I enjoyed seeing new characters added to the chapter perspective list in this book, including the characters of Davos and Theon Greyjoy.  Davos was just used as a tool to show the readers a “behind the scenes” look of what Stannis Baratheon is doing to make his claim for the Iron Throne, including his use of the Red Priestess to get what he wants.  The character of Theon Greyjoy was annoying as usual, but it was interesting to see why Theon does the things he does as well as where he came from and family background.  

You may be curious to know if I have watched the show or not, and my answer? Yes and no.  I am not caught up to the most recent episode and I don’t plan to be for quite some time.  On the GoT wikia website, they show which chapters are in each episode, and I’ve been reading the chapters before watching each episode.  It takes time, but for me it’s worth it because I’m able to enjoy the episode a bit more and am able to see the differences between the books and the show.  

There are a lot of chronological differences between the book and the show, but that’s understandable.  There are some differences between the scenes and how they play out, but everything ends the same way.  One difference that kind of annoyed me is the fact that Theon killed Ser Rodrik in the show, right in front of Bran and his brother, through a botched execution.  In the books, Ser Rodrik simply died in battle, and by that time, Bran and his brother had hidden themselves in the crypts.  Although Theon is definitely an annoying asshole of a character, I don’t believe him killing off Ser Rodrik was necessary, as it only made him look more annoying. In the books, there is more depth to Theon, and they don’t portray that depth very well in the show.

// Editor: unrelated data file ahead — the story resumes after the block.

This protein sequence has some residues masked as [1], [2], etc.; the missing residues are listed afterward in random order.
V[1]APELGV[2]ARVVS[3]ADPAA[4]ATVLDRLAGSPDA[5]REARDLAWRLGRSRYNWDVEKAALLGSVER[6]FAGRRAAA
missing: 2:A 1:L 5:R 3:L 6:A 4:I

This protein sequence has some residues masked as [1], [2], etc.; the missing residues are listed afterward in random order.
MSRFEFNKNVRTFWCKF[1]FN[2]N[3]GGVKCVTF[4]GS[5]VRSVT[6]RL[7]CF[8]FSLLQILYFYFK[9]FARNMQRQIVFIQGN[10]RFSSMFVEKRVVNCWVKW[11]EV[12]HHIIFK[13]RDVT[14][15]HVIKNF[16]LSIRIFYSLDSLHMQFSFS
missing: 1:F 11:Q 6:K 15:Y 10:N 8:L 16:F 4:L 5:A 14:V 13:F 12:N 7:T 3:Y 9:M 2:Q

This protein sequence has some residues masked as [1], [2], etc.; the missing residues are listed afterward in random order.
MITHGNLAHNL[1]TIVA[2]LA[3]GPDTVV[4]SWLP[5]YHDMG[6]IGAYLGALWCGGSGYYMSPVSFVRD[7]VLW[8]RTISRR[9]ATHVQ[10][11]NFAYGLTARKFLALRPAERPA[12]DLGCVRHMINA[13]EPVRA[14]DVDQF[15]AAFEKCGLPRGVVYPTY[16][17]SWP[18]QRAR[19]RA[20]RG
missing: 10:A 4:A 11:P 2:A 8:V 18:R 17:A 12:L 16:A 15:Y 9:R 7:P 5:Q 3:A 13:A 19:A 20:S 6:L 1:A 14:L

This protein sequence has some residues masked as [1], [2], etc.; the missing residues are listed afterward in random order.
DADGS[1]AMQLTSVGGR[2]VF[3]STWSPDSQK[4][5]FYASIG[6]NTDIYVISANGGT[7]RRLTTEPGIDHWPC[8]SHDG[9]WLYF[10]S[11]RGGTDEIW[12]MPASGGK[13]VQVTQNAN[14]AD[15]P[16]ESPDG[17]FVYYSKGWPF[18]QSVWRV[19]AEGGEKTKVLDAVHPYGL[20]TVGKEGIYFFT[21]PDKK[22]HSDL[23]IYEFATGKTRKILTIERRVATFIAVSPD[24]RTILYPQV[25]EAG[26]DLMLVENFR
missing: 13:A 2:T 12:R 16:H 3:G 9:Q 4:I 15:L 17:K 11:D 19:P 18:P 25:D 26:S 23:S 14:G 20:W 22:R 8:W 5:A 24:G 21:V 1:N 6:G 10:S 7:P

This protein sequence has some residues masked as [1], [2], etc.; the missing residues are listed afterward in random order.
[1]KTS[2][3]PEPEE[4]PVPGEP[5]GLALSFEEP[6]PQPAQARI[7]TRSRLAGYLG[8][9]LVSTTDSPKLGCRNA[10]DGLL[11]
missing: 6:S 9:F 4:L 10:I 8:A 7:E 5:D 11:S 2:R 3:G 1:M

Also, the character of Cersei is more intricate in the books, but simply portrayed as a cold hearted bitch in the TV show.  I agree that she is a cold hearted bitch, but I believe her intentions are more clearly portrayed in the books than on the show.  Plus, there are a few scenes in the book where Cersei is shown as…nice? I know, hard to believe, but it’s true! Also in the book, the relationship between Cersei and Tyrion is seen a bit more.  It shows that since they are family, they respect one another, but quarrel nonstop because of their obvious differences and disagreements.  There were some parts in the book where Cersei and Tyrion interact with one another, which I would have loved to see on the screen, but were totally cut out from the show.  One such scene is where Cersei picks up Tyrion and swings him around the room in excitement, but due to how the writers of the show want to portray Cersei, that scene was cut out.  

All in all, I love the book and the show and I plan on continuing reading the series.  If you have not gotten into the whole GoT craze, I definitely recommend the books as they are literary works of art.